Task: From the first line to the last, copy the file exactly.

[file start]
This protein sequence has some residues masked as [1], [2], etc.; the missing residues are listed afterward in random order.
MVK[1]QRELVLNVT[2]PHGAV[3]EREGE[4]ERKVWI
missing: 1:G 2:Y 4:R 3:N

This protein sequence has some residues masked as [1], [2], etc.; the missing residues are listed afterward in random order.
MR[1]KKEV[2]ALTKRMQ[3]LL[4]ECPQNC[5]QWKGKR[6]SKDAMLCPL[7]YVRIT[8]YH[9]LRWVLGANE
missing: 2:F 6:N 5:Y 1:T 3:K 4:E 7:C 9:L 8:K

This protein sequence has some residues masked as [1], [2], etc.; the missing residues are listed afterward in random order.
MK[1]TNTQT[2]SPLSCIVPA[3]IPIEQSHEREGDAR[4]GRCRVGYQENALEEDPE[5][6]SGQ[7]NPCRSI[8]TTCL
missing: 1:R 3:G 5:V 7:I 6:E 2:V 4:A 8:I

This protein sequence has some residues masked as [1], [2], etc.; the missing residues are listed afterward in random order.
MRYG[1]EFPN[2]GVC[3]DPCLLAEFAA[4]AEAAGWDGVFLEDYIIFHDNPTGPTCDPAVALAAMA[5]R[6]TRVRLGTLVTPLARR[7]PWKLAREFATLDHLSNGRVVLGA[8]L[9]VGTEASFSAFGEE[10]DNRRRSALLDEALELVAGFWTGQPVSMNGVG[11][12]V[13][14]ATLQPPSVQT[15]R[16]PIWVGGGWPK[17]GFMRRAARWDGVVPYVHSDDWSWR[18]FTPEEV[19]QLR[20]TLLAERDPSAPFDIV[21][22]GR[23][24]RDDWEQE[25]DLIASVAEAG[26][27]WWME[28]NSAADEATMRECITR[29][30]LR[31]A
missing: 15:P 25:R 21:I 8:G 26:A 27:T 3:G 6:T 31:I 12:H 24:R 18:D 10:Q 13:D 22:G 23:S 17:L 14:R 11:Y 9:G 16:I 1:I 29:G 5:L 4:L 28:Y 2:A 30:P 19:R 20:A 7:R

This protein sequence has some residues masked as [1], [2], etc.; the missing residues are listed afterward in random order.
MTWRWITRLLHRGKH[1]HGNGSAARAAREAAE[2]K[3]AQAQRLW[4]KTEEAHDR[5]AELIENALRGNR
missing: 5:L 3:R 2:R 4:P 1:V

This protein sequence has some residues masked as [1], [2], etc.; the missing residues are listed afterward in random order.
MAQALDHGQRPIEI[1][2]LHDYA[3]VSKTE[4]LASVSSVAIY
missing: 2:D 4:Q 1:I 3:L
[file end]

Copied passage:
This protein sequence has some residues masked as [1], [2], etc.; the missing residues are listed afterward in random order.
MVK[1]QRELVLNVT[2]PHGAV[3]EREGE[4]ERKVWI
missing: 1:G 2:Y 4:R 3:N

This protein sequence has some residues masked as [1], [2], etc.; the missing residues are listed afterward in random order.
MR[1]KKEV[2]ALTKRMQ[3]LL[4]ECPQNC[5]QWKGKR[6]SKDAMLCPL[7]YVRIT[8]YH[9]LRWVLGANE
missing: 2:F 6:N 5:Y 1:T 3:K 4:E 7:C 9:L 8:K

This protein sequence has some residues masked as [1], [2], etc.; the missing residues are listed afterward in random order.
MK[1]TNTQT[2]SPLSCIVPA[3]IPIEQSHEREGDAR[4]GRCRVGYQENALEEDPE[5][6]SGQ[7]NPCRSI[8]TTCL
missing: 1:R 3:G 5:V 7:I 6:E 2:V 4:A 8:I

This protein sequence has some residues masked as [1], [2], etc.; the missing residues are listed afterward in random order.
MRYG[1]EFPN[2]GVC[3]DPCLLAEFAA[4]AEAAGWDGVFLEDYIIFHDNPTGPTCDPAVALAAMA[5]R[6]TRVRLGTLVTPLARR[7]PWKLAREFATLDHLSNGRVVLGA[8]L[9]VGTEASFSAFGEE[10]DNRRRSALLDEALELVAGFWTGQPVSMNGVG[11][12]V[13][14]ATLQPPSVQT[15]R[16]PIWVGGGWPK[17]GFMRRAARWDGVVPYVHSDDWSWR[18]FTPEEV[19]QLR[20]TLLAERDPSAPFDIV[21][22]GR[23][24]RDDWEQE[25]DLIASVAEAG[26][27]WWME[28]NSAADEATMRECITR[29][30]LR[31]A
missing: 15:P 25:R 21:I 8:G 26:A 27:T 3:G 6:T 31:I 12:H 24:R 18:D 10:Q 13:D 22:G 23:S 17:L 14:R 11:Y 9:G 16:I 1:I 29:G 5:L 4:L 28:Y 2:A 30:P 19:R 20:A 7:R

This protein sequence has some residues masked as [1], [2], etc.; the missing residues are listed afterward in random order.
MTWRWITRLLHRGKH[1]HGNGSAARAAREAAE[2]K[3]AQAQRLW[4]KTEEAHDR[5]AELIENALRGNR
missing: 5:L 3:R 2:R 4:P 1:V

This protein sequence has some residues masked as [1], [2], etc.; the missing residues are listed afterward in random order.
MAQALDHGQRPIEI[1][2]LHDYA[3]VSKTE[4]LASVSSVAIY
missing: 2:D 4:Q 1:I 3:L